People don’t have a lot of time these days, and editing resources are increasingly scarce. If you’re asked to write something for a newsletter or industry publication (in any field), try moving your conclusion to the introduction after you write your thing. It will make your article significantly more accessible and relevant from the moment time-pressed readers lay eyes on it.

    See what I mean? If I had just put that paragraph first, wouldn’t this have been a better and shorter blog post?

    Ascertaining one's immortality

    Venkatesh Rao:

    Give a man a fish, and he’ll eat for a day. Stock a lake with fish, and he’ll fish till he’s 40, at which point it’s generally not critical to anyone else that he continue to eat.

    If you aren’t subscribed to Ribbonfarm at this point, shame on you.

    Twitter is back on my phone

    Back in December, I removed all Twitter apps from my phone. I felt that maybe Twitter was causing me to look at my phone too much, and I wanted to see if my phone habits changed as a result.

    This experiment is over, and Tweetbot is back on my phone—and not because I wasn’t able to resist looking at Twitter.

    It’s because I created a worse problem by removing Twitter. My desire for news and information didn’t die when I took Twitter away, and I began using the Apple News app. This turned out to be a horrible idea because no matter how much I tried to curate and tell Apple News what I wanted to see, it filled my “You” tab with mainstream headlines of death and disaster. The unfortunate reality of a news aggregator is that by the time you cover every tragedy in the last 24 hours, there’s no room for anything else.

    It took a few months for me to truly realize the effect this was having on my mood, especially if I was foolish enough to look at it first thing in the day. I feel like the Apple News app itself is as much a tragedy as the headlines that flow through it, and I’ve moved it as far away from my home screen as I can get it.

    So anyway—yes, Twitter, and all its attention baggage are back on my phone. Twitter will always have good and bad elements to it, but it’s the best all-purpose source of curated information I’ve found.

    Outsmarting the smart dash

    I like writing dashes—both the en dash (–) and the em dash (—). But I don’t like the way OS X “smartly” converts certain patterns like -- to . I would rather have direct control over these patterns for at least two reasons:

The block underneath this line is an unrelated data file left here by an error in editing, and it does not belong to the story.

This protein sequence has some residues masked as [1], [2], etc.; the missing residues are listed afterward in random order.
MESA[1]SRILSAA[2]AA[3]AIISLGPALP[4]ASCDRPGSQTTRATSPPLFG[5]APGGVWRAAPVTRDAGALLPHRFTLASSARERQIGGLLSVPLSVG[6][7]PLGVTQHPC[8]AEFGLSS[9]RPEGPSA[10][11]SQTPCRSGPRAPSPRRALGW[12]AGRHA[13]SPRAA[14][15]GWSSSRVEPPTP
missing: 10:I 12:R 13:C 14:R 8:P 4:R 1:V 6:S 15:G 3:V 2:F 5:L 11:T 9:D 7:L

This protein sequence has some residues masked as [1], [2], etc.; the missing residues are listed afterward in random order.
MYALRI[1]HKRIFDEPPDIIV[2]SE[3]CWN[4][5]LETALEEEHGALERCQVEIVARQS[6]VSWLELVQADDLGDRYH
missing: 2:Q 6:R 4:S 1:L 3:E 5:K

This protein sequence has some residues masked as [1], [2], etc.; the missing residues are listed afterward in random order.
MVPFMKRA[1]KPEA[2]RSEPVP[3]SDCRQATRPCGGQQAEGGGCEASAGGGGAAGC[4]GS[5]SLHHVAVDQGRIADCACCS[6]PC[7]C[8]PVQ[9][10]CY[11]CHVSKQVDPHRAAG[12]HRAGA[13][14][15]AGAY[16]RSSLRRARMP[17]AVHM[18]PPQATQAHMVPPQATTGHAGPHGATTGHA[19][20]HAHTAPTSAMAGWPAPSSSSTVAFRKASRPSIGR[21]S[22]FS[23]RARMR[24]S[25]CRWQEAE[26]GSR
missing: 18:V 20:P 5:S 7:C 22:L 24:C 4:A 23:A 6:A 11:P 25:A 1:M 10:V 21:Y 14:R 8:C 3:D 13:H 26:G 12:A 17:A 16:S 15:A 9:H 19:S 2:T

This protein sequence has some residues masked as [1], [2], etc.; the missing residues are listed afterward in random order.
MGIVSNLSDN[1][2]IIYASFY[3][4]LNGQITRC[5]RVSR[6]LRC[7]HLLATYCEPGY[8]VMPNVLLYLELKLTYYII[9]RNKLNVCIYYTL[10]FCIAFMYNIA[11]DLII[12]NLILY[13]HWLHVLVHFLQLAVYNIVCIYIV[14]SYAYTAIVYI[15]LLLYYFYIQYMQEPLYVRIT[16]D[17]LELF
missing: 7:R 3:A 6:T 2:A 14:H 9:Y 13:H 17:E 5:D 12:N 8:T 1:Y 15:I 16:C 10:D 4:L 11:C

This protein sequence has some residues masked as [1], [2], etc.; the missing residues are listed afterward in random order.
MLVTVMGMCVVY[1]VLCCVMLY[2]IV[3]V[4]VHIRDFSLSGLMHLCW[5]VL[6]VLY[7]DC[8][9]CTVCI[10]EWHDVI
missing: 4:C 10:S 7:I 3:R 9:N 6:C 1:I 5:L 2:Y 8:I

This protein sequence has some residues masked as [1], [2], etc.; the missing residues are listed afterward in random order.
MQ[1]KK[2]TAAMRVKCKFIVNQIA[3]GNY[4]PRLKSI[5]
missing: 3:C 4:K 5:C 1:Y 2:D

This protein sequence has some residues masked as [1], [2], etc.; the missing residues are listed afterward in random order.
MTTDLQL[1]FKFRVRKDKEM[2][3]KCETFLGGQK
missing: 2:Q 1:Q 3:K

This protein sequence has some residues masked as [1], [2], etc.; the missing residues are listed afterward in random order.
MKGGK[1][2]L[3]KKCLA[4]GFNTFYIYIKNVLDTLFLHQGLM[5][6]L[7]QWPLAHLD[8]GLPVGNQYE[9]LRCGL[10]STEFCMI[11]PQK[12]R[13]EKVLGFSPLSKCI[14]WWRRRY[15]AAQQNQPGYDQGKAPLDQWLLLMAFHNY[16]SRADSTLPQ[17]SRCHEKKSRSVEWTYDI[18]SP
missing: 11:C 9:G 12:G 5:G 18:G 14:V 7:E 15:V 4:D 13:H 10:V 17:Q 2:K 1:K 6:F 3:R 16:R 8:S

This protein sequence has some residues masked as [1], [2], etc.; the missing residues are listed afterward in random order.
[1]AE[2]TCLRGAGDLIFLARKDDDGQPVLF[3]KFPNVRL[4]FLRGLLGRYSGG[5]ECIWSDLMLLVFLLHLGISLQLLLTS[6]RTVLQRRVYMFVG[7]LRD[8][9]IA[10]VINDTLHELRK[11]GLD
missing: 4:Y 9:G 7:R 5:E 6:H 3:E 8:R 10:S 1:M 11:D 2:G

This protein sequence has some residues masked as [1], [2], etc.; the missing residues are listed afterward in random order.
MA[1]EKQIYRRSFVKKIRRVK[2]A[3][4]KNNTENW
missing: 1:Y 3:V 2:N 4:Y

1. If I’m writing something that will ultimately end up in a LaTeX document, I need to preserve -- and --- strings because LaTeX is designed to turn those into and , respectively, in the resulting PDF. LaTeX will usually choke on actual en and em dashes in the .tex file. People unfamiliar with LaTeX would probably see this as a limitation, but I truly believe it’s a great feature because it ensures that all hyphens and dashes are composed of - as a base character, making it very apparent what I’ve typed in plain text.
    2. Even if I’m writing something that won’t end up in a LaTeX file, I can easily create en and em dashes manually by preceding the - key with Opt for an en dash and Shift-Opt for an em dash. Both work system-wide in OS X.

    In other words, I don’t need OS X to be “smart” enough to make these symbols. I can instantly create them myself according to how they’ll be used.

    Before OS X Mavericks, you could explicitly turn off smart dashes in System Preferences. Beginning with Mavericks, however, dashes and quotes were forced to share a common check box.

    I don’t really mind curly quotes showing up in places because even if I’m writing something for a LaTeX file outside of a .tex environment (e.g. in an app like Ulysses), I will normally run everything through Pandoc to generate proper LaTeX code. Pandoc is pretty good with translating quotation marks of all kinds into proper LaTeX syntax:

    ``quoted text''

    It’s not so good, incidentally, with en dashes, which are more ambiguous in meaning—some people use them in place of a subtraction symbol, while others use them in contexts where em dashes are more appropriate.

    All that to say, it’s unfortunate that you can’t separately turn on/off smart dashes and quotes in System Preferences. Fortunately, though, you still can through Terminal with:

    defaults write 'Apple Global Domain' NSAutomaticDashSubstitutionEnabled 0

    This command turns off smart dashes, allowing you to preserve --, etc. in any document, but it allows smart quotes to continue functioning. Interestingly, System Preferences will show the smart dashes and smart quotes box unchecked after this change even though smart quotes still work.

    For more on dash usage, see The Punctuation Guide.

    The foot hammock